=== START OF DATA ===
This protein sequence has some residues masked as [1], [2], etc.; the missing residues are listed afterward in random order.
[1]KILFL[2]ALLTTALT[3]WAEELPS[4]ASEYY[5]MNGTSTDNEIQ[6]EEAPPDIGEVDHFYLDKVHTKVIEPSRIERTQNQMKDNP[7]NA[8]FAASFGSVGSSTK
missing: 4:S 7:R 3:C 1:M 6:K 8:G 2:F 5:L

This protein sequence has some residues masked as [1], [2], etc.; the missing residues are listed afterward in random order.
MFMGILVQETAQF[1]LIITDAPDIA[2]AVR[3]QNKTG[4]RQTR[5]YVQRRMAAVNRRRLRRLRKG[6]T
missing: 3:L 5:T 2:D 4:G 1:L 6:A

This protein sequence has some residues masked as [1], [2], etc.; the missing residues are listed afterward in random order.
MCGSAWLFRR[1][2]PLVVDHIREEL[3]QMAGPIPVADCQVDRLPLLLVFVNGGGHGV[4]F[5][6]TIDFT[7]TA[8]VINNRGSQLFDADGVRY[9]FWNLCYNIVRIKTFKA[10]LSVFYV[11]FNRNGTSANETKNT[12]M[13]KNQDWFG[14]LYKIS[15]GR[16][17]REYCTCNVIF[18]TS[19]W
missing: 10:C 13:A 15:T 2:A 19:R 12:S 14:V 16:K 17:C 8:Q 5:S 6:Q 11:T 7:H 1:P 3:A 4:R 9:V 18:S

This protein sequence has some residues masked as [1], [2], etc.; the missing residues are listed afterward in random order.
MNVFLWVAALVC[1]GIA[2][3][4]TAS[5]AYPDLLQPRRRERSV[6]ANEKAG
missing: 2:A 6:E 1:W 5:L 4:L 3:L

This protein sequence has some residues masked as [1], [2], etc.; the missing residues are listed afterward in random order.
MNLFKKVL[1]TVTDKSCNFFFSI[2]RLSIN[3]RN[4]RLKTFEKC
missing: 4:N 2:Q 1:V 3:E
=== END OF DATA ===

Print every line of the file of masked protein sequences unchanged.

This protein sequence has some residues masked as [1], [2], etc.; the missing residues are listed afterward in random order.
[1]KILFL[2]ALLTTALT[3]WAEELPS[4]ASEYY[5]MNGTSTDNEIQ[6]EEAPPDIGEVDHFYLDKVHTKVIEPSRIERTQNQMKDNP[7]NA[8]FAASFGSVGSSTK
missing: 4:S 7:R 3:C 1:M 6:K 8:G 2:F 5:L

This protein sequence has some residues masked as [1], [2], etc.; the missing residues are listed afterward in random order.
MFMGILVQETAQF[1]LIITDAPDIA[2]AVR[3]QNKTG[4]RQTR[5]YVQRRMAAVNRRRLRRLRKG[6]T
missing: 3:L 5:T 2:D 4:G 1:L 6:A

This protein sequence has some residues masked as [1], [2], etc.; the missing residues are listed afterward in random order.
MCGSAWLFRR[1][2]PLVVDHIREEL[3]QMAGPIPVADCQVDRLPLLLVFVNGGGHGV[4]F[5][6]TIDFT[7]TA[8]VINNRGSQLFDADGVRY[9]FWNLCYNIVRIKTFKA[10]LSVFYV[11]FNRNGTSANETKNT[12]M[13]KNQDWFG[14]LYKIS[15]GR[16][17]REYCTCNVIF[18]TS[19]W
missing: 10:C 13:A 15:T 2:A 19:R 12:S 14:V 16:K 17:C 8:Q 5:S 6:Q 11:T 7:H 1:P 3:A 4:R 9:V 18:S

This protein sequence has some residues masked as [1], [2], etc.; the missing residues are listed afterward in random order.
MNVFLWVAALVC[1]GIA[2][3][4]TAS[5]AYPDLLQPRRRERSV[6]ANEKAG
missing: 2:A 6:E 1:W 5:L 4:L 3:L

This protein sequence has some residues masked as [1], [2], etc.; the missing residues are listed afterward in random order.
MNLFKKVL[1]TVTDKSCNFFFSI[2]RLSIN[3]RN[4]RLKTFEKC
missing: 4:N 2:Q 1:V 3:E